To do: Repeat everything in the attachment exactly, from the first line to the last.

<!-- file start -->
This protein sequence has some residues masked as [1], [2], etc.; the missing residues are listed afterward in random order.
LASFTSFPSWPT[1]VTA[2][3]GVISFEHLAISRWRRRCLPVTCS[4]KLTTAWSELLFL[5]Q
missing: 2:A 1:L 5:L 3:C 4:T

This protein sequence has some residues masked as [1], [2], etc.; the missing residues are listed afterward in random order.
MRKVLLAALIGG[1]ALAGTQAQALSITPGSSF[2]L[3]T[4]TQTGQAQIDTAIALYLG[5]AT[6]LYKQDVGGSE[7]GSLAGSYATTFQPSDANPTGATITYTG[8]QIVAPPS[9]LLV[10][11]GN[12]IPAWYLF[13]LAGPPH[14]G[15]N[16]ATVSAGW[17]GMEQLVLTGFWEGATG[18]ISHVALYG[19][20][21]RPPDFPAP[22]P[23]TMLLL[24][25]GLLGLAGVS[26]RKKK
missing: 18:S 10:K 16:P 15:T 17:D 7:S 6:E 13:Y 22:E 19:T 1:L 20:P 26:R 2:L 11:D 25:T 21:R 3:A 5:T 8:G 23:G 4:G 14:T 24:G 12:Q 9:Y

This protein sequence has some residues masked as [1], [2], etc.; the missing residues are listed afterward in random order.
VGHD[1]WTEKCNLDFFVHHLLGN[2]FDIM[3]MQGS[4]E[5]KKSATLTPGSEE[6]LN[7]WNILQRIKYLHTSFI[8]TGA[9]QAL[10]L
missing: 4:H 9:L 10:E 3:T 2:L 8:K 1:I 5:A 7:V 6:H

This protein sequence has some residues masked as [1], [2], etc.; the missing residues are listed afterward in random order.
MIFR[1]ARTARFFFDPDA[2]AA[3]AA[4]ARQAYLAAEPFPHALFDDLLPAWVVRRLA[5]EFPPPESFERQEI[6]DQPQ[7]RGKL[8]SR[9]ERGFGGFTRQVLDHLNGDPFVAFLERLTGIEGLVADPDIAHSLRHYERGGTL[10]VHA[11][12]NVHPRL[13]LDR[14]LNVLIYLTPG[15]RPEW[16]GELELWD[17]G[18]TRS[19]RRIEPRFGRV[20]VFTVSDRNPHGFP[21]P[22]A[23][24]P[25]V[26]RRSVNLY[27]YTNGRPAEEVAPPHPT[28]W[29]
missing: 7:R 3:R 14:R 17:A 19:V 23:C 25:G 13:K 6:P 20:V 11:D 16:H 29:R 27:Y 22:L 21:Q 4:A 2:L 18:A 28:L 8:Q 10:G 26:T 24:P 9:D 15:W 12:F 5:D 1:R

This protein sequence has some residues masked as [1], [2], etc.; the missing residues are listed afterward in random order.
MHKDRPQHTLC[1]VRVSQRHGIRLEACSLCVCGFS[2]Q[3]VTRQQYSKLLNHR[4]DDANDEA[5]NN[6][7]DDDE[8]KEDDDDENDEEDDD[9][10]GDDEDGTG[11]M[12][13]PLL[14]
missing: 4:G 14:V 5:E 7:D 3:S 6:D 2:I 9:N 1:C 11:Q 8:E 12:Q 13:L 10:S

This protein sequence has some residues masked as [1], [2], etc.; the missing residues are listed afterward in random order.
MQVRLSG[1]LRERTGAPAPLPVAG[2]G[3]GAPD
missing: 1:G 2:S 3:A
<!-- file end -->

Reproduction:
This protein sequence has some residues masked as [1], [2], etc.; the missing residues are listed afterward in random order.
LASFTSFPSWPT[1]VTA[2][3]GVISFEHLAISRWRRRCLPVTCS[4]KLTTAWSELLFL[5]Q
missing: 2:A 1:L 5:L 3:C 4:T

This protein sequence has some residues masked as [1], [2], etc.; the missing residues are listed afterward in random order.
MRKVLLAALIGG[1]ALAGTQAQALSITPGSSF[2]L[3]T[4]TQTGQAQIDTAIALYLG[5]AT[6]LYKQDVGGSE[7]GSLAGSYATTFQPSDANPTGATITYTG[8]QIVAPPS[9]LLV[10][11]GN[12]IPAWYLF[13]LAGPPH[14]G[15]N[16]ATVSAGW[17]GMEQLVLTGFWEGATG[18]ISHVALYG[19][20][21]RPPDFPAP[22]P[23]TMLLL[24][25]GLLGLAGVS[26]RKKK
missing: 18:S 10:K 16:P 15:T 17:D 7:S 6:E 13:Y 22:E 19:T 1:L 20:P 26:R 2:L 11:D 25:T 21:R 3:A 5:T 8:G 23:G 4:G 14:T 24:G 12:Q 9:Y

This protein sequence has some residues masked as [1], [2], etc.; the missing residues are listed afterward in random order.
VGHD[1]WTEKCNLDFFVHHLLGN[2]FDIM[3]MQGS[4]E[5]KKSATLTPGSEE[6]LN[7]WNILQRIKYLHTSFI[8]TGA[9]QAL[10]L
missing: 4:H 9:L 10:E 3:T 2:L 8:K 1:I 5:A 7:V 6:H

This protein sequence has some residues masked as [1], [2], etc.; the missing residues are listed afterward in random order.
MIFR[1]ARTARFFFDPDA[2]AA[3]AA[4]ARQAYLAAEPFPHALFDDLLPAWVVRRLA[5]EFPPPESFERQEI[6]DQPQ[7]RGKL[8]SR[9]ERGFGGFTRQVLDHLNGDPFVAFLERLTGIEGLVADPDIAHSLRHYERGGTL[10]VHA[11][12]NVHPRL[13]LDR[14]LNVLIYLTPG[15]RPEW[16]GELELWD[17]G[18]TRS[19]RRIEPRFGRV[20]VFTVSDRNPHGFP[21]P[22]A[23][24]P[25]V[26]RRSVNLY[27]YTNGRPAEEVAPPHPT[28]W[29]
missing: 7:R 3:R 14:R 17:A 19:V 23:C 25:G 13:K 6:P 20:V 11:D 16:H 29:R 27:Y 22:L 21:Q 4:A 2:L 18:A 28:L 8:Q 10:G 26:T 24:P 9:D 15:W 12:F 5:D 1:R

This protein sequence has some residues masked as [1], [2], etc.; the missing residues are listed afterward in random order.
MHKDRPQHTLC[1]VRVSQRHGIRLEACSLCVCGFS[2]Q[3]VTRQQYSKLLNHR[4]DDANDEA[5]NN[6][7]DDDE[8]KEDDDDENDEEDDD[9][10]GDDEDGTG[11]M[12][13]PLL[14]
missing: 4:G 14:V 5:E 7:D 3:S 6:D 2:I 9:N 1:C 11:Q 8:E 12:Q 13:L 10:S

This protein sequence has some residues masked as [1], [2], etc.; the missing residues are listed afterward in random order.
MQVRLSG[1]LRERTGAPAPLPVAG[2]G[3]GAPD
missing: 1:G 2:S 3:A